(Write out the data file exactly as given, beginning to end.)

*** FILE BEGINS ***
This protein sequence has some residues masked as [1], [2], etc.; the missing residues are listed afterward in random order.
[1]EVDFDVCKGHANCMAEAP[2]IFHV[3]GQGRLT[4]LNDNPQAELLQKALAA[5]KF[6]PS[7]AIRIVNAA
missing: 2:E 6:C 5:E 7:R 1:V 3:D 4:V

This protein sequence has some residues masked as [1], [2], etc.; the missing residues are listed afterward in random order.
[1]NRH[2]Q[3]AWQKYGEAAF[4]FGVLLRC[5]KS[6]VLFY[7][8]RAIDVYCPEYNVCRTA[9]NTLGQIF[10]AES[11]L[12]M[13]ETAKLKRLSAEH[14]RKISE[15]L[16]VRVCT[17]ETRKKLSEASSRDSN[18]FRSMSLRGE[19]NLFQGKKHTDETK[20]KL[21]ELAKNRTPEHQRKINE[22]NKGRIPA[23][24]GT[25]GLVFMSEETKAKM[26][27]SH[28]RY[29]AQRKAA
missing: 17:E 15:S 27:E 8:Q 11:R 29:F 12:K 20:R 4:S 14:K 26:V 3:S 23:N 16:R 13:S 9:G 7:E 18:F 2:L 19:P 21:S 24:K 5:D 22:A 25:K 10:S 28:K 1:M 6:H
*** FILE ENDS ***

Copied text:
This protein sequence has some residues masked as [1], [2], etc.; the missing residues are listed afterward in random order.
[1]EVDFDVCKGHANCMAEAP[2]IFHV[3]GQGRLT[4]LNDNPQAELLQKALAA[5]KF[6]PS[7]AIRIVNAA
missing: 2:E 6:C 5:E 7:R 1:V 3:D 4:V

This protein sequence has some residues masked as [1], [2], etc.; the missing residues are listed afterward in random order.
[1]NRH[2]Q[3]AWQKYGEAAF[4]FGVLLRC[5]KS[6]VLFY[7][8]RAIDVYCPEYNVCRTA[9]NTLGQIF[10]AES[11]L[12]M[13]ETAKLKRLSAEH[14]RKISE[15]L[16]VRVCT[17]ETRKKLSEASSRDSN[18]FRSMSLRGE[19]NLFQGKKHTDETK[20]KL[21]ELAKNRTPEHQRKINE[22]NKGRIPA[23][24]GT[25]GLVFMSEETKAKM[26][27]SH[28]RY[29]AQRKAA
missing: 17:E 15:S 27:E 8:Q 11:R 29:F 12:K 20:R 4:S 14:K 26:V 3:S 23:N 16:R 13:S 9:G 7:E 18:F 2:L 19:P 21:S 24:K 5:D 22:A 25:K 10:S 28:K 1:M 6:H